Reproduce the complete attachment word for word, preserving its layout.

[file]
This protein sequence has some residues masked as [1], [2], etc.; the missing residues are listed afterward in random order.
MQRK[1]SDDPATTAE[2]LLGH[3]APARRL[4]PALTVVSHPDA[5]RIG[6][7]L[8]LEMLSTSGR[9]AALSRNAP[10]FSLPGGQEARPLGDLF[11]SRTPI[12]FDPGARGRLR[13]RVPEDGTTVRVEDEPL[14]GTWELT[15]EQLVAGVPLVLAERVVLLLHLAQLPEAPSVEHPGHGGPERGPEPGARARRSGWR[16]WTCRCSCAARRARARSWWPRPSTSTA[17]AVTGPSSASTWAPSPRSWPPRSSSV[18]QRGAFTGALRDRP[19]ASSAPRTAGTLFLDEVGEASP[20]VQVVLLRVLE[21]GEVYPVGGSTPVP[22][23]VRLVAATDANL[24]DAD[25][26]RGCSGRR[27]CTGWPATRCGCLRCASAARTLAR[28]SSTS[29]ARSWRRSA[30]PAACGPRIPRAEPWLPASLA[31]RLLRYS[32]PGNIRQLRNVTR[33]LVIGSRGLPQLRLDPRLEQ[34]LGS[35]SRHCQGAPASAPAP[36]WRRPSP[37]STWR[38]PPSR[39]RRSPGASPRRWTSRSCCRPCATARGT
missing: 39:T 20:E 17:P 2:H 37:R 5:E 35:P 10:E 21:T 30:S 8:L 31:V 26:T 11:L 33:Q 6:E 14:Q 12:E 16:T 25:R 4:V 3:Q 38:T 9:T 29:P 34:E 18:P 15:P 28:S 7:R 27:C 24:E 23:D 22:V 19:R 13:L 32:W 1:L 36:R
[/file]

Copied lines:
This protein sequence has some residues masked as [1], [2], etc.; the missing residues are listed afterward in random order.
MQRK[1]SDDPATTAE[2]LLGH[3]APARRL[4]PALTVVSHPDA[5]RIG[6][7]L[8]LEMLSTSGR[9]AALSRNAP[10]FSLPGGQEARPLGDLF[11]SRTPI[12]FDPGARGRLR[13]RVPEDGTTVRVEDEPL[14]GTWELT[15]EQLVAGVPLVLAERVVLLLHLAQLPEAPSVEHPGHGGPERGPEPGARARRSGWR[16]WTCRCSCAARRARARSWWPRPSTSTA[17]AVTGPSSASTWAPSPRSWPPRSSSV[18]QRGAFTGALRDRP[19]ASSAPRTAGTLFLDEVGEASP[20]VQVVLLRVLE[21]GEVYPVGGSTPVP[22][23]VRLVAATDANL[24]DAD[25][26]RGCSGRR[27]CTGWPATRCGCLRCASAARTLAR[28]SSTS[29]ARSWRRSA[30]PAACGPRIPRAEPWLPASLA[31]RLLRYS[32]PGNIRQLRNVTR[33]LVIGSRGLPQLRLDPRLEQ[34]LGS[35]SRHCQGAPASAPAP[36]WRRPSP[37]STWR[38]PPSR[39]RRSPGASPRRWTSRSCCRPCATARGT
missing: 39:T 20:E 17:P 2:H 37:R 5:E 35:P 10:E 21:T 30:S 8:L 31:V 26:T 11:L 33:Q 6:E 14:Q 12:E 16:T 25:R 4:V 3:Q 38:T 9:T 29:P 34:E 18:P 15:P 28:S 7:R 27:C 24:E 23:D 22:V 19:R 13:L 32:W 1:L 36:R